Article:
Functional Training. Two words that collectively mean so much and collectively are so misunderstood. Functional Training (FT) is NOT going through some pre-set TRX routines, bouncing some swiss/gym-balls around and then doing some planks. Seriously, some people out there have businesses that use the words Functional Training in their business name and are delivering stuff like I just described and telling people it’s functional training! Well it’s not.
FT should be easy to understand. After-all it really is first principles training. As human beings we have; arms, legs and brains; a kinetic chain linking it all and a central nervous system interfacing between all these components communicating via the brain. We inherently KNOW how to move and if we don’t these skills can be quickly adapted with simple hand-eye work. It’s stripping down a variety of movements (sporting and otherwise) to components that can be quickly and safely completed and then progressed which forms the basis of FT.
For example lets look at rotational stability. This is required for many activities from picking up a child and placing him/her in a high chair to a heap of different skills when playing sport, for instance catching/passing rugby/netball balls. Standing tall whilst holding a medicine ball out in front and rotating is a starting point. Increasing the weight of the ball increases the difficulty. Standing on a wobble board and going to a lighter ball is another increase in difficulty. And so is doing all of the afore-mentioned activities on 1 foot rather than 2! This is progressing a micro-skill in a functional environment.
Training functionally will help an individual activate muscles and mobilise joints in such a way that when it comes to daily activities, sporting or otherwise, optimal movement patterns are developed, stabilising muscles are are also activated and optimal neural activity occurs. All of this optimise’s performance and minimises injury rates. If you’re a sportsperson, you should be learning about this it will improve you!!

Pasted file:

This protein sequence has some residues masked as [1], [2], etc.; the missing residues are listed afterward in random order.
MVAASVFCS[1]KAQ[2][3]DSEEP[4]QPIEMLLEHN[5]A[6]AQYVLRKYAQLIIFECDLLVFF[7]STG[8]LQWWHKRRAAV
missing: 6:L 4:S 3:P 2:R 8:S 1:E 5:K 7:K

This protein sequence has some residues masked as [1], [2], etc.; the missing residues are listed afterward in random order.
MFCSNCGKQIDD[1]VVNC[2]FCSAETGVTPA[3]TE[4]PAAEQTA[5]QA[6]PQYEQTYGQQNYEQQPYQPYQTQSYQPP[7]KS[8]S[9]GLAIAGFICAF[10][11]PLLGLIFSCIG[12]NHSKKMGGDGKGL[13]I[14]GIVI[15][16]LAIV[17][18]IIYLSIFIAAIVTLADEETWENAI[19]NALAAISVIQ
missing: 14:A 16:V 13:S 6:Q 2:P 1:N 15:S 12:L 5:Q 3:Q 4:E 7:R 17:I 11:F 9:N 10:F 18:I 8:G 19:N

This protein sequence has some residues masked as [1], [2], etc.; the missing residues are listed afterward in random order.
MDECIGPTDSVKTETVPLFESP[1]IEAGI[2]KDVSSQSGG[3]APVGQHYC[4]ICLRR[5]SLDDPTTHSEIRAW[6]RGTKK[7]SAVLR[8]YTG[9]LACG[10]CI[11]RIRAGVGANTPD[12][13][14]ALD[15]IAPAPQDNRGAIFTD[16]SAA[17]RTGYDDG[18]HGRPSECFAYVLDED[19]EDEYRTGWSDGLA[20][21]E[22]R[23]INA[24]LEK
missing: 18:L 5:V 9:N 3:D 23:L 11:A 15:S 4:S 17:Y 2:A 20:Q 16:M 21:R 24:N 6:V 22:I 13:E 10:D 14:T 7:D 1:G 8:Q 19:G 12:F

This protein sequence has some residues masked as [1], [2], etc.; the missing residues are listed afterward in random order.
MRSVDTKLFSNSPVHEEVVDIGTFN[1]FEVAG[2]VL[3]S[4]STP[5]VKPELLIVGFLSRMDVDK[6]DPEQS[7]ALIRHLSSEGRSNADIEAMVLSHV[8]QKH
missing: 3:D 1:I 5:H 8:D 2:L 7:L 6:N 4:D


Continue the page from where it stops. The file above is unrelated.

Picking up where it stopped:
I always mention using machines that you see in gyms cannot be FT. It’s a mostly correct statement. Some machines such as TechnoGym Kinesis is a wonderful example of how technology can indeed help us in functional environment. Check out this link to the UFIT Facebook Page showing Kinesis in action. The link may not work if you’re not a FB user, sorry.
The team in the video is the Serbian Youth Olympic Games Basketball Team that recently won the gold medal here in Singapore. There are 4 Kinesis machines lined up alongside each other and they are using 2 of them here. This is an excellent piece of kit but very exxy!! BTW did you notice the athlete doing the planks in the background? Check it out again. What do you reckon of his form??
So my point is seek out FT as it really is the best type of training we all can engage in but be careful. There is a lot of confusion out there as to what FT really is and the saddest thing is it’s not difficult. People make it difficult by utilising “fad” equipment, by utilising existing equipment incorrectly, by not having a good enough understanding of basic physiology, by copying stuff they see others doing thinking it must be right and by simply being unqualified to be stating they are taking you through a functional workout. I’m sorry but it’s true….
Engage professionals that do know their business!!